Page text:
Wednesday, October 13, 2021

District Court not barred from considering on remand new video evidence that substantially impacts motion to suppress

Randall Hodgkinson won in State v. Thompson, No. 122,959 (Kan. App. Sept. 10, 2021)(unpublished), obtaining reversal and remand in a Reno county drug possession prosecution on a suppression issue. The case arose when a deputy pulled Mr. Thompson over for allegedly failing to yield to the deputy’s emergency-lighted vehicle. A search after that stop discovered drugs. At the district court, Mr. Thompson filed a motion to suppress asserting the deputy’s emergency lights were not on when he passed the vehicle, meaning the officer did not have cause for the traffic stop. Mr. Thompson testified that when he passed the deputy’s vehicle he had not emergency lights on. The deputy testified, however, that he had his rear emergency lights on after finishing another traffic stop. While camera footage from the front of his vehicle showed no visible flashes of red and blue lights, despite it being pitch black outside that night, the officer said the lights were not visible from the front.

The district court initially ordered suppression, but the State filed an interlocutory appeal. A panel of the Court of Appeals then reversed, saying the district court’s written order still stated that deputy’s rear lights were on, and the deputy’s testimony supported that finding, justifying the stop. The panel in that appeal rejected Mr. Thompson’s argument that the district court had, in fact, found Mr. Thompson’s testimony that the emergency lights were off more credible than the deputy’s testimony. On remand, Mr. Thompson renewed his suppression issue after discovering at the bench trial that a camera from the deputy’s vehicle contained a 360-degree view which showed the emergency lights were off, but the district court found it could not consider that evidence based on the mandate from the first appeal. Mr. Thompson was convicted of drug crimes following the bench trial.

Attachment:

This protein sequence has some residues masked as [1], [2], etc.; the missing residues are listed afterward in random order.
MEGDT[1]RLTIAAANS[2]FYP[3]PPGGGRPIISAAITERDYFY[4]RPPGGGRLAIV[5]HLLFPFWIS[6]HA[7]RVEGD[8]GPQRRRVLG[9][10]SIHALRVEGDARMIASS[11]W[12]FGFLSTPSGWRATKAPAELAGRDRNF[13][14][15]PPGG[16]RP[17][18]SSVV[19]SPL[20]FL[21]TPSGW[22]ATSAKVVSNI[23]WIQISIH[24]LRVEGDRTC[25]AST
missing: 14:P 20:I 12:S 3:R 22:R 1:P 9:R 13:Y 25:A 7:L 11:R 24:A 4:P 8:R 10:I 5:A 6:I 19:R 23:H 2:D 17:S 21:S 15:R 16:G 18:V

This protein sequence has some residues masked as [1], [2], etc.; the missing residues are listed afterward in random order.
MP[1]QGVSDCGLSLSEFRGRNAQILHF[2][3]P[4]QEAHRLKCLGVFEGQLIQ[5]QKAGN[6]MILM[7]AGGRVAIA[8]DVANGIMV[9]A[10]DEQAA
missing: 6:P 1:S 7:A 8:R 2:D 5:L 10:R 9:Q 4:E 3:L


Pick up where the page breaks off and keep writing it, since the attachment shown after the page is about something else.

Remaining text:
On the second appeal, a second COA panel held the district court was not barred considering the suppression issue based upon the new evidence. The panel first noted that the district court incorrectly viewed the previous appellate mandate as restricting its ability to consider the new evidence. In particular, the mandate from the first case, which reversed the district court's order of suppression and remanded the case for further proceedings, did not prevent the district court from considering the issue anew given the new evidence presented. The panel further rejected the State’s argument that res judicata barred reconsideration of the issue, as the doctrine does not apply to proceedings following remand from a prior appeal. Likewise, law of the case did not preclude consideration of the issue because it arose upon new evidence developed upon remand. Finally, the panel rejected the argument that K.S.A. 22-3216 required Mr. Thompson file a second motion to suppress, noting that Mr. Thompson’s arguments were the same as in his original motion, and a court may re-entertain a motion to suppress based upon new evidence produced at trial. The panel, thus, reversed and remanded the case with direction for the district court to consider Mr. Thompson’s renewed motion to suppress in light of the new camera footage.

Failure to adequately investigate and present available defense challenging State’s central theory of case is ineffective assistance of counsel requiring new trial.

 William J. Skepnek, of The Skepnek Law Firm, P.A., of Lawrence, Keynen J. (K.J.) Wall, Quentin M. Templeton, and Russell J. Keller, of Forbes Law Group, LLC, of Overland Park, Stephan L. Skepnek, of The Sader Law Firm, of Kansas City, Missouri, and Kevin Babbit, of Fagan & Emert, LLC, of Lawrence, Kansas won in State v. Buchhorn, No. 122,252 (Kan. App. August 13, 2021) obtaining a new trial in a Douglas County second-degree murder prosecution.